Local Authorities everywhere are thinking (perhaps for the first time) that the holes and poles should be far better maintained and unclogged to make way for the future. Down in Westminster, BEIS and the IPA (HMT/Cabinet Office) understand the need for business investor confidence, particularly during the UK’s structural separation from the EU. The most immediate trigger for inward multi-sector investment to the UK would be to signal support for well-designed, resilient and sustainable pure fibre networks and replacement of legacy copper.

B4RN, East of Lancaster around the Forest of Bowland, may, on a drafty day, seem a very long way from Westminster but strategic connectivity lessons travel at the speed of light – in both directions.

blowing-towards-thursgill

B4RN – ‘Blowing toward Thrushgill’ by B4RN shareholder Walter Willcox.

The B4RN ‘Show-Tell’ day was sponsored by the network’s ‘blown fibre’ specialists – Emtelle

 

Passive Infrastructures – platforms for digital progress

27 Sep

 

stanley-steamerLike some chicken/egg conundrum the emergence of cars and the improvement of roads went hand in hand – each requiring the other to be fit for purpose.   And the evolution continues to this day although investment in the great civil engineering effort of new road building has largely passed.   Much the same was true of railways and energy distribution – evolutions to meet changing needs.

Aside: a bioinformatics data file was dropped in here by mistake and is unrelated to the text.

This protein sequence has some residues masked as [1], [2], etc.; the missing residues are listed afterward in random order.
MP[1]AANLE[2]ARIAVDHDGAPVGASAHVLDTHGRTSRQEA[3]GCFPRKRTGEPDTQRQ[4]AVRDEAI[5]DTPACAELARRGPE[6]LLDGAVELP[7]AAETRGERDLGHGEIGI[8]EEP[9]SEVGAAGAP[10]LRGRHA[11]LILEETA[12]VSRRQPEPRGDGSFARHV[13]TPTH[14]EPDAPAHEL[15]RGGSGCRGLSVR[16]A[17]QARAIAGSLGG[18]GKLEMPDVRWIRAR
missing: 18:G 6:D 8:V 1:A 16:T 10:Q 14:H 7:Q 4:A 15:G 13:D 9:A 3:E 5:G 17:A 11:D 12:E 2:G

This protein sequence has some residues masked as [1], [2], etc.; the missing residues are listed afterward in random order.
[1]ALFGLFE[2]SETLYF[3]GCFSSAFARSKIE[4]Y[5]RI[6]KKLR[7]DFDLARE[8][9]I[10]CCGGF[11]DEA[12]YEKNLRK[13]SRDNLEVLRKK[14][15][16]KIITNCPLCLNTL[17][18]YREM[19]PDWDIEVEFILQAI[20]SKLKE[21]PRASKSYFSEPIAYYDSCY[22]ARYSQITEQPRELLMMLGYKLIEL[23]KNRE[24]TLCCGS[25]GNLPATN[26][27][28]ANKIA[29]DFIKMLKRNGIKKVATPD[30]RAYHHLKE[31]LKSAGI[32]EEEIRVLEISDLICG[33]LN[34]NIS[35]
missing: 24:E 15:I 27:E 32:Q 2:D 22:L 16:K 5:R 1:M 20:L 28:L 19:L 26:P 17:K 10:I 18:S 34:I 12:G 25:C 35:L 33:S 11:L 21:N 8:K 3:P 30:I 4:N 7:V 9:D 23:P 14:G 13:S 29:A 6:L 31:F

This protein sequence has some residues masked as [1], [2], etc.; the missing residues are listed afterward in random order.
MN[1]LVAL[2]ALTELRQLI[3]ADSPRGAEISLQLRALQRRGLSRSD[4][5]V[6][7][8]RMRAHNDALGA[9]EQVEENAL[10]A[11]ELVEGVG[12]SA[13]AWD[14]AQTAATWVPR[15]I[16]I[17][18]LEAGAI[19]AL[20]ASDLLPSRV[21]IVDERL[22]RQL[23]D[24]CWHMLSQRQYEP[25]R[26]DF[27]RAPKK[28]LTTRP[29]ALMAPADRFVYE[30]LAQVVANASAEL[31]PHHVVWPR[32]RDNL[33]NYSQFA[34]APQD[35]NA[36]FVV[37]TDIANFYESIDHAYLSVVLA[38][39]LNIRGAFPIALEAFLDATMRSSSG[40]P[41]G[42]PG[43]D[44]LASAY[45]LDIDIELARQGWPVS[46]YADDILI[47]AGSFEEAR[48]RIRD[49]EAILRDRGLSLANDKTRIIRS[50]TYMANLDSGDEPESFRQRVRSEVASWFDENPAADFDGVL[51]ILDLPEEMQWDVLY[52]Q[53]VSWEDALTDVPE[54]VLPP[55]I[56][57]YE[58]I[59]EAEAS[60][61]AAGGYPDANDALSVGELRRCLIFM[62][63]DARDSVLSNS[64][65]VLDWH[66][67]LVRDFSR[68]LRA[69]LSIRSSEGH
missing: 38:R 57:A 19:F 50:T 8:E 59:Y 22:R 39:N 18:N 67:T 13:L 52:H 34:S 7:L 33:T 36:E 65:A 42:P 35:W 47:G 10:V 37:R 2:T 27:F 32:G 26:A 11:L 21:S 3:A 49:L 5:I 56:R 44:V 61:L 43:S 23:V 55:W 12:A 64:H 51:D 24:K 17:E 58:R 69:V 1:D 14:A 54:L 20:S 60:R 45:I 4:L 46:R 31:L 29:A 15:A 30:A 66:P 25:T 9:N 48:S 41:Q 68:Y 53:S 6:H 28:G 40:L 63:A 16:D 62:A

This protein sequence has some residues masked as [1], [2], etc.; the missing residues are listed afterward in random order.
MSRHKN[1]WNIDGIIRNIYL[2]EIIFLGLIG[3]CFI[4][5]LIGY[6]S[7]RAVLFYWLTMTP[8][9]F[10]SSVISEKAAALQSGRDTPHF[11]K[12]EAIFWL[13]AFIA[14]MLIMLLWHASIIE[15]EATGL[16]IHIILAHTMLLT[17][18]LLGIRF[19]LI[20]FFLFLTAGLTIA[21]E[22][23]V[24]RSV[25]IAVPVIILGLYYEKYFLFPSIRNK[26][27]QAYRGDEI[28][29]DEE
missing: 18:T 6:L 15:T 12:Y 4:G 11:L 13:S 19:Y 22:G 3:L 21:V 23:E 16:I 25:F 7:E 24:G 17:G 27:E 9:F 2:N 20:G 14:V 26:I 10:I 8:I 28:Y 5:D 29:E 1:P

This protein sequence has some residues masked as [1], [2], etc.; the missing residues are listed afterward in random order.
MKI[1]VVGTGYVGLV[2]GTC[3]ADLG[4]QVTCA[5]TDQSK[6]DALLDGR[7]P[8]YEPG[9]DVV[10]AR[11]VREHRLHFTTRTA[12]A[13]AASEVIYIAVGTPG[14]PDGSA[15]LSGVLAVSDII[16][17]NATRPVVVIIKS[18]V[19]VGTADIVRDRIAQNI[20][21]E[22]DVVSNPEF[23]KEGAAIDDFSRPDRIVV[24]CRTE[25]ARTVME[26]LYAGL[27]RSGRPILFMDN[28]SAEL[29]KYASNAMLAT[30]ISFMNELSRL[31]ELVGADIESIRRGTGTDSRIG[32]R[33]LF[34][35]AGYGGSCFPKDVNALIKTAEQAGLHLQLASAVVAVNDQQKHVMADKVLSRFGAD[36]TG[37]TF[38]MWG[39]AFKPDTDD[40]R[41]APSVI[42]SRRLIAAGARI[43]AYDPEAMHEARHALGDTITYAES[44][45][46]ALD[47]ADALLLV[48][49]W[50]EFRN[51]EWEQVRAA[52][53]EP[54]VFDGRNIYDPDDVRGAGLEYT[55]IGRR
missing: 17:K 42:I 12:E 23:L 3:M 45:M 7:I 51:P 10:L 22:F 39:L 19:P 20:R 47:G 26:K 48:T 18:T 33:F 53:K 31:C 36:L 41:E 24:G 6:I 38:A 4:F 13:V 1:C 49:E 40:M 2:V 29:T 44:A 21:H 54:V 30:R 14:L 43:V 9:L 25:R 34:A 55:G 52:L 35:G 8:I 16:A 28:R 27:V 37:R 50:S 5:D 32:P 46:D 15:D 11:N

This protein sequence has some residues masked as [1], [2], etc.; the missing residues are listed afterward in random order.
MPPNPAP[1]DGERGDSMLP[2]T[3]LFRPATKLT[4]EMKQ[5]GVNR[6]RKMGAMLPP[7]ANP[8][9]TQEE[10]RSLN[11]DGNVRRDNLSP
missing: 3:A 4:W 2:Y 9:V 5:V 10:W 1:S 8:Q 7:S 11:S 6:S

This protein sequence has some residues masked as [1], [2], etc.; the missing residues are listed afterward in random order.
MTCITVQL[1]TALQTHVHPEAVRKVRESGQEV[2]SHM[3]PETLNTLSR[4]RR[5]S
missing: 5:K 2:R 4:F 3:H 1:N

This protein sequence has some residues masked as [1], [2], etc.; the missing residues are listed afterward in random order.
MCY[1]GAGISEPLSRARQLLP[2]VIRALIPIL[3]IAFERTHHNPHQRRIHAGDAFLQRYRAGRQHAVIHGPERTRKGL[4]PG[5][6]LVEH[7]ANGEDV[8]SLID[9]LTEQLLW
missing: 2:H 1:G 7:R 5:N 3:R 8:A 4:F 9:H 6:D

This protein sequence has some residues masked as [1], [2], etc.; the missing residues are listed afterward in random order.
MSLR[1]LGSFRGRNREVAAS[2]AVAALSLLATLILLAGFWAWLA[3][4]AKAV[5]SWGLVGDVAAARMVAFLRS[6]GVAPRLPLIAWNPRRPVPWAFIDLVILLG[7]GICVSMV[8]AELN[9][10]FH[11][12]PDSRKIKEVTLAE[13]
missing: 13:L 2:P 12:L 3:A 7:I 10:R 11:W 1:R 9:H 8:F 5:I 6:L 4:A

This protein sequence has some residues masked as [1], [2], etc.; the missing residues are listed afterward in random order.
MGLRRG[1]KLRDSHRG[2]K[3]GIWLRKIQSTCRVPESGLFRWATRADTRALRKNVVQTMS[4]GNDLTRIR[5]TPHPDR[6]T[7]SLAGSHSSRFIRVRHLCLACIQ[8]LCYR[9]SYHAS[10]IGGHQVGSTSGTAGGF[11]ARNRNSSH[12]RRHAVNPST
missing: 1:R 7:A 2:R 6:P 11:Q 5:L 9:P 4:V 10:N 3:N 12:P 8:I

It is odd, then, that those using the ‘passive infrastructure’ for the digital evolution have not followed the same course. Unlike roads, the underlying infrastructure of holes and poles is still largely used to carry the equivalent of Stanley Steamers or Model T’s to convey the information that is now mostly in a digital form more suited to travelling at the speed of light.

This is much like a canal barge operator facing new competition from railways. They would claim that fast travel might be a danger to health or that speed should be curbed. The huge investment needed to pave roads must have been seen as exorbitant – until, that is, folks worked out the real cost to the economy and society of not doing it.